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Unformatted text preview: l nature of cognitive development. • A single, global theory of cognitive development may not be the most
effective way to explain all the different types of cognitive 20 development and the differences observed among individuals and
groups of people.
Alternatives to Piagetian stage theory. The observation that children
become more sophisticated in their thinking and problem solving as they grow
older is empirically validated and important. However, the Piagetians, however,
only provide one theoretical explanation for this observation, and there can be
alternative explanations for their observations (Caroff, 2002). Informationprocessing theory and neo-Piagetian theories provide two important alternative
Information-processing views of cognitive development are based on the
multi-store model of memory described in Chapter 3. Students’ cognitive
development is explained in terms of the following improvements in their ability
to process information more efficiently.
• As children develop during the elementary school period, they
become better able to sustain attention, to resist distractions, and
they become better able to focus attention on the important parts of
a task (Hagen & Stanovich, 1977; Ruff & Lawson, 1990). • As children develop during the elementary school period, they tend
to develop automaticity for important basic skills such as reading
decoding and basic math calculations. As we discussed in Chapter 21 3, automaticity reduces working memory load and allows for more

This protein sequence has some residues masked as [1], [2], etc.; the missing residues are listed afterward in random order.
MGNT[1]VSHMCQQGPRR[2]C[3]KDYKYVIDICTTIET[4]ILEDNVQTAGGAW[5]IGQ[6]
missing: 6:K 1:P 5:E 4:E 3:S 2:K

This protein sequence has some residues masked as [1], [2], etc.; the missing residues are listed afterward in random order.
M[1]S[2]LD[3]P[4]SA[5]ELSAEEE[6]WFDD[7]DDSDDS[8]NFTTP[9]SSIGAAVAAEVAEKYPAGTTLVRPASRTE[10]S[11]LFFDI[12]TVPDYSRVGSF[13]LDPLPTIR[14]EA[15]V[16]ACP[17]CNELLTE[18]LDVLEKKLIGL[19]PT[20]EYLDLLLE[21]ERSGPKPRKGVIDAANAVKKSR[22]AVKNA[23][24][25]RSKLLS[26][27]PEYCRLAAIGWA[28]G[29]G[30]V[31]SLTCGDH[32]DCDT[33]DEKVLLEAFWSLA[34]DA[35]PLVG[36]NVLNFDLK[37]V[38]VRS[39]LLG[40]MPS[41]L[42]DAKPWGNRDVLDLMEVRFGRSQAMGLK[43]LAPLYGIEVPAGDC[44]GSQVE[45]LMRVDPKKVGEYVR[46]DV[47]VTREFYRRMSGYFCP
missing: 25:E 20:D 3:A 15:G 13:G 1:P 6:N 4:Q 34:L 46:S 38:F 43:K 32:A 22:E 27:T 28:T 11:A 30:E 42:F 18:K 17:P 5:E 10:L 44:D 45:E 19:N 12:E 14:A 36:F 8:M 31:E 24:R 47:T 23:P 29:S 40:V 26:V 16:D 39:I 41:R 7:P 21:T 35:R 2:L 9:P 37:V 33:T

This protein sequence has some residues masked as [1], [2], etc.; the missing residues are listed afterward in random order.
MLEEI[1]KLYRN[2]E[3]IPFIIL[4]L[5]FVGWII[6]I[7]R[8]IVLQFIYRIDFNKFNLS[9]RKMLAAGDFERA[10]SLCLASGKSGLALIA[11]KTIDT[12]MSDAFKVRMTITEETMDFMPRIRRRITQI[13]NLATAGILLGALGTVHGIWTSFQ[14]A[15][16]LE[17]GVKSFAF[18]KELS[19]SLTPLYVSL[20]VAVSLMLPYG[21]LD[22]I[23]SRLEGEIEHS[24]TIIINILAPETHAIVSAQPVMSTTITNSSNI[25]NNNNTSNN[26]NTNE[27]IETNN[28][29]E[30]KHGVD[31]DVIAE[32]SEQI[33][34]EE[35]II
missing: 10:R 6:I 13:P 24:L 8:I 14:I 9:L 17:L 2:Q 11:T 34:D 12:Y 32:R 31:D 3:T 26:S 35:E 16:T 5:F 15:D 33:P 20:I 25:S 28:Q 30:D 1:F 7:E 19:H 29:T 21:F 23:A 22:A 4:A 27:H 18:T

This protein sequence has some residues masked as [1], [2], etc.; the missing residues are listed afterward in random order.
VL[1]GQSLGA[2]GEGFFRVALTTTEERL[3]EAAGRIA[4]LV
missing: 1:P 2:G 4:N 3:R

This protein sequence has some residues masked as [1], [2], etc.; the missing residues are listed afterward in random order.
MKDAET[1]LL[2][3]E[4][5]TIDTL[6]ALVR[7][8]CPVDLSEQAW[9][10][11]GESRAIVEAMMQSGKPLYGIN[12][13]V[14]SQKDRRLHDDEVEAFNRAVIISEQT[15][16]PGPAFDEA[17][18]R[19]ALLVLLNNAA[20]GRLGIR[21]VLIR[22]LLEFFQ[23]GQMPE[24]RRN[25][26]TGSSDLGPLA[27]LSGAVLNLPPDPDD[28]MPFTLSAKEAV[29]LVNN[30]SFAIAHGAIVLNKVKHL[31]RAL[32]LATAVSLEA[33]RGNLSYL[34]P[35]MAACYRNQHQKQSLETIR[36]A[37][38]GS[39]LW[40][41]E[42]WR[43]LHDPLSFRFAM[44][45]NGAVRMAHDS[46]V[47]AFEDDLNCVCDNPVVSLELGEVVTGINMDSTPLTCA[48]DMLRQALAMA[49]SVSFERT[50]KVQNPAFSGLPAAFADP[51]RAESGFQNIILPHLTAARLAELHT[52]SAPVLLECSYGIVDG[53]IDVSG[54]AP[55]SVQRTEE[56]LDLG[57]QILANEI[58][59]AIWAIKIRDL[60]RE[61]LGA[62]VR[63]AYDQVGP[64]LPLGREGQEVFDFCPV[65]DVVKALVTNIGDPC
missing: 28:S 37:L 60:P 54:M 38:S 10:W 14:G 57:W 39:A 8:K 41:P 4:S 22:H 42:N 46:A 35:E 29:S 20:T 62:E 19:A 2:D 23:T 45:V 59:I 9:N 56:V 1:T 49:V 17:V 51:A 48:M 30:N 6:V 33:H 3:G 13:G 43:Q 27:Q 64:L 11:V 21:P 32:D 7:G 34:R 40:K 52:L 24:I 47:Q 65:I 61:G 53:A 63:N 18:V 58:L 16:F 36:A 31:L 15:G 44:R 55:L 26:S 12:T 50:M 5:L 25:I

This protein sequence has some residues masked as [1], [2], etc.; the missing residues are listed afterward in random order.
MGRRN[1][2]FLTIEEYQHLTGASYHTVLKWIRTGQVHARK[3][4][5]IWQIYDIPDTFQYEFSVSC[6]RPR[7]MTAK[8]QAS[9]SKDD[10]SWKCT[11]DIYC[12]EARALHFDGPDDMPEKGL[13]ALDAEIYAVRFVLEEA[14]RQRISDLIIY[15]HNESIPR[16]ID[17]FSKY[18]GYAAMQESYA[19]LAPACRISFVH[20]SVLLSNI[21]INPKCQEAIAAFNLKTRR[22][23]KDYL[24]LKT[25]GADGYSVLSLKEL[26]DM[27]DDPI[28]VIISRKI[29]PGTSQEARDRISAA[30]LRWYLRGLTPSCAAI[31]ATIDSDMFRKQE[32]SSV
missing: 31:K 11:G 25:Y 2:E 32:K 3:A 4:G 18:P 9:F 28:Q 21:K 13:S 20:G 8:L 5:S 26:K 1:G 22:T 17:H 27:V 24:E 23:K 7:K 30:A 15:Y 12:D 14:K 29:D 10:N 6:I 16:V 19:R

complicated problem-solving approaches.
• During elementary school children acquire more knowledge in
long-term memory, and that knowledge becomes more integrated.
These developments allow students to be more efficient in learning
new knowledge (Bjorklund, 1987; Eacott, 1999). • As students develop during the elementary school period they tend
to develop more effective strategies for memorization and learning
(Bjorklund & Coyle, 1995; Kail, 1990; Plummert, 1994). For
example, preschool children are much less likely to use strategies
such as rehearsal and organization than are older elementary
school students. • During the elementary school period, students improve their
metacognitive knowledge and self-regulation skills (Schneider,
1998). For example, upper elementary school students have a
better sense of their memory capabilities, are more accurate in their
judgments of whether or not they know something, and are more
likely to allocate attention to difficult or unknown material when
studying (Nelson & Narens, 1994; Schneider, 1998). Neo-Piagetian theories retain some of Piaget’s key assumptions, but they
also differ from Piagetian theory in key ways (Case, 1987, 1992; Cole & Cole, 22 1993; Pascual-Leone, 2000; Siegler, 1998). First, neo-Piagetians reject the idea of
general laws or stages of development, and believe instead that development can
occur differently in different areas or domains, or in different ways for different
children. Second, Neo-Piagetians theorize a different mechanism for development. Cognitive development results from increases in processing or
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- Spring '08